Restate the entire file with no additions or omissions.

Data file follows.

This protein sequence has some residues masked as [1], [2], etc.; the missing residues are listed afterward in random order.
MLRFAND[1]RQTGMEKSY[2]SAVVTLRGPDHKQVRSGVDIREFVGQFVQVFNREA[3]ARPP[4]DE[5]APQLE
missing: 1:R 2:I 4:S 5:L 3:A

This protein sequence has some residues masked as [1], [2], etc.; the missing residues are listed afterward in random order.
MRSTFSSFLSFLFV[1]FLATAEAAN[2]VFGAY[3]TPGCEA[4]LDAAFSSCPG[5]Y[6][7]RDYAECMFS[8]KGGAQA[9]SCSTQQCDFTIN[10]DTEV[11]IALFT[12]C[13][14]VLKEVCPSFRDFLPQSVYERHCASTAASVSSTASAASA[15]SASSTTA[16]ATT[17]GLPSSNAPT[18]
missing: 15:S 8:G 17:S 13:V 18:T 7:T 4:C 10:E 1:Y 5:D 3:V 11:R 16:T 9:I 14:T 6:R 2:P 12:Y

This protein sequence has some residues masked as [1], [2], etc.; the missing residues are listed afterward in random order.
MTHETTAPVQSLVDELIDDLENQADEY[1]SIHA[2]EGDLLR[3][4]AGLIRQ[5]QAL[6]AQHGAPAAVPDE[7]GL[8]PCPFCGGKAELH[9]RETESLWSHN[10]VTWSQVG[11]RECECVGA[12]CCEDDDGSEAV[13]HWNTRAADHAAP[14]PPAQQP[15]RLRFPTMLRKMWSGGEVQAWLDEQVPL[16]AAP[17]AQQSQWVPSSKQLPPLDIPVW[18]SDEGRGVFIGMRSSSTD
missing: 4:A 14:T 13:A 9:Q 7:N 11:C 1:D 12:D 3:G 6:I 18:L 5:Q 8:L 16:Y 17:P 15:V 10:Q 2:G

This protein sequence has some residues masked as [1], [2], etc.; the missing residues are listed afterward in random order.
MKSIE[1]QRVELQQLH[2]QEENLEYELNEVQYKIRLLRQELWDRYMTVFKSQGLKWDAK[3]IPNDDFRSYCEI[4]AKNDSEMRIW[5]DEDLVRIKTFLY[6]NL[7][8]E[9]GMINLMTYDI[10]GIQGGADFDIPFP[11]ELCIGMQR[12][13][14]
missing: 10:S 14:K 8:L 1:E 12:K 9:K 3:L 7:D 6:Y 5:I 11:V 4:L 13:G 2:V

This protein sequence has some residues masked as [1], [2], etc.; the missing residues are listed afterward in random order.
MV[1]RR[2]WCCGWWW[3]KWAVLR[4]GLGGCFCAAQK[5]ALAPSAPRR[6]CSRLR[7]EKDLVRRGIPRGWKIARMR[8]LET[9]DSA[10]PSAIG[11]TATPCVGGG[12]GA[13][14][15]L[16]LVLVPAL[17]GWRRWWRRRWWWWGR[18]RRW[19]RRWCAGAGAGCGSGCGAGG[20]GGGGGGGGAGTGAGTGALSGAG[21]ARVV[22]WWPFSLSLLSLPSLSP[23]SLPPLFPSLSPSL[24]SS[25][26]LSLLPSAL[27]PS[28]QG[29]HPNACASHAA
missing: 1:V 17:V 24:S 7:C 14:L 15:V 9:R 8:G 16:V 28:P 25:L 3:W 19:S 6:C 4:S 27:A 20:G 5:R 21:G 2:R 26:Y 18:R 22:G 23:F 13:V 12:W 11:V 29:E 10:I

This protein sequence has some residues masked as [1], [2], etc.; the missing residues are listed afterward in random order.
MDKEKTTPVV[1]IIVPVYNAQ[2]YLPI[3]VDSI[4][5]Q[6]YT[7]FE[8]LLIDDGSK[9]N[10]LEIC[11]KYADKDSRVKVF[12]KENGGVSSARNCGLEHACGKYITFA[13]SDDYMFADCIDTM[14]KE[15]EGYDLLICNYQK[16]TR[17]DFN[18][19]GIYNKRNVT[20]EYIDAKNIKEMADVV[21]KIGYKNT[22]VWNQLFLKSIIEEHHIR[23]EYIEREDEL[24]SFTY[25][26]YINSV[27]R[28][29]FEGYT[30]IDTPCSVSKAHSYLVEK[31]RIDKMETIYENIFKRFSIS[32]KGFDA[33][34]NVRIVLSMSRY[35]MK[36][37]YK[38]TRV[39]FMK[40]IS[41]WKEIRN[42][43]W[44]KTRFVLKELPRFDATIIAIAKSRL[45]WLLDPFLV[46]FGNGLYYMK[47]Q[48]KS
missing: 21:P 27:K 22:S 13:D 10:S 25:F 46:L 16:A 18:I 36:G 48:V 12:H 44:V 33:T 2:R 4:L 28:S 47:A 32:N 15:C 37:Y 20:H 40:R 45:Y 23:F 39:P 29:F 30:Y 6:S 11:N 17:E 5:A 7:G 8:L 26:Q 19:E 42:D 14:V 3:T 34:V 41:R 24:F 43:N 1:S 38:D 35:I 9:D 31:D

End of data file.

This protein sequence has some residues masked as [1], [2], etc.; the missing residues are listed afterward in random order.
MLRFAND[1]RQTGMEKSY[2]SAVVTLRGPDHKQVRSGVDIREFVGQFVQVFNREA[3]ARPP[4]DE[5]APQLE
missing: 1:R 2:I 4:S 5:L 3:A

This protein sequence has some residues masked as [1], [2], etc.; the missing residues are listed afterward in random order.
MRSTFSSFLSFLFV[1]FLATAEAAN[2]VFGAY[3]TPGCEA[4]LDAAFSSCPG[5]Y[6][7]RDYAECMFS[8]KGGAQA[9]SCSTQQCDFTIN[10]DTEV[11]IALFT[12]C[13][14]VLKEVCPSFRDFLPQSVYERHCASTAASVSSTASAASA[15]SASSTTA[16]ATT[17]GLPSSNAPT[18]
missing: 15:S 8:G 17:S 13:V 18:T 7:T 4:C 10:E 1:Y 5:D 3:V 11:R 16:T 9:I 14:T 6:R 2:P 12:Y

This protein sequence has some residues masked as [1], [2], etc.; the missing residues are listed afterward in random order.
MTHETTAPVQSLVDELIDDLENQADEY[1]SIHA[2]EGDLLR[3][4]AGLIRQ[5]QAL[6]AQHGAPAAVPDE[7]GL[8]PCPFCGGKAELH[9]RETESLWSHN[10]VTWSQVG[11]RECECVGA[12]CCEDDDGSEAV[13]HWNTRAADHAAP[14]PPAQQP[15]RLRFPTMLRKMWSGGEVQAWLDEQVPL[16]AAP[17]AQQSQWVPSSKQLPPLDIPVW[18]SDEGRGVFIGMRSSSTD
missing: 4:A 14:T 13:A 9:Q 7:N 11:C 1:D 12:D 3:G 6:I 18:L 5:Q 8:L 16:Y 17:P 15:V 10:Q 2:G

This protein sequence has some residues masked as [1], [2], etc.; the missing residues are listed afterward in random order.
MKSIE[1]QRVELQQLH[2]QEENLEYELNEVQYKIRLLRQELWDRYMTVFKSQGLKWDAK[3]IPNDDFRSYCEI[4]AKNDSEMRIW[5]DEDLVRIKTFLY[6]NL[7][8]E[9]GMINLMTYDI[10]GIQGGADFDIPFP[11]ELCIGMQR[12][13][14]
missing: 10:S 14:K 8:L 1:E 12:K 9:K 3:L 7:D 6:Y 5:I 11:V 4:L 13:G 2:V

This protein sequence has some residues masked as [1], [2], etc.; the missing residues are listed afterward in random order.
MV[1]RR[2]WCCGWWW[3]KWAVLR[4]GLGGCFCAAQK[5]ALAPSAPRR[6]CSRLR[7]EKDLVRRGIPRGWKIARMR[8]LET[9]DSA[10]PSAIG[11]TATPCVGGG[12]GA[13][14][15]L[16]LVLVPAL[17]GWRRWWRRRWWWWGR[18]RRW[19]RRWCAGAGAGCGSGCGAGG[20]GGGGGGGGAGTGAGTGALSGAG[21]ARVV[22]WWPFSLSLLSLPSLSP[23]SLPPLFPSLSPSL[24]SS[25][26]LSLLPSAL[27]PS[28]QG[29]HPNACASHAA
missing: 1:V 17:V 24:S 7:C 14:L 15:V 9:R 8:G 16:V 28:P 25:L 3:W 19:S 6:C 4:S 27:A 20:G 5:R 21:G 2:R 26:Y 18:R 22:G 23:F 13:V 12:W 11:V 29:E 10:I

This protein sequence has some residues masked as [1], [2], etc.; the missing residues are listed afterward in random order.
MDKEKTTPVV[1]IIVPVYNAQ[2]YLPI[3]VDSI[4][5]Q[6]YT[7]FE[8]LLIDDGSK[9]N[10]LEIC[11]KYADKDSRVKVF[12]KENGGVSSARNCGLEHACGKYITFA[13]SDDYMFADCIDTM[14]KE[15]EGYDLLICNYQK[16]TR[17]DFN[18][19]GIYNKRNVT[20]EYIDAKNIKEMADVV[21]KIGYKNT[22]VWNQLFLKSIIEEHHIR[23]EYIEREDEL[24]SFTY[25][26]YINSV[27]R[28][29]FEGYT[30]IDTPCSVSKAHSYLVEK[31]RIDKMETIYENIFKRFSIS[32]KGFDA[33][34]NVRIVLSMSRY[35]MK[36][37]YK[38]TRV[39]FMK[40]IS[41]WKEIRN[42][43]W[44]KTRFVLKELPRFDATIIAIAKSRL[45]WLLDPFLV[46]FGNGLYYMK[47]Q[48]KS
missing: 21:P 27:K 22:S 13:D 10:S 25:F 46:L 16:A 18:I 36:G 48:V 12:H 44:V 33:T 2:R 4:L 28:S 47:A 32:N 15:C 37:Y 20:H 40:R 45:Y 23:F 39:P 29:F 30:Y 6:S 11:N 17:E 5:A 7:G 8:L 26:Q 19:E 42:D 14:V 3:T 34:V 41:R 24:F 43:N 1:S 38:D 35:I 9:D 31:D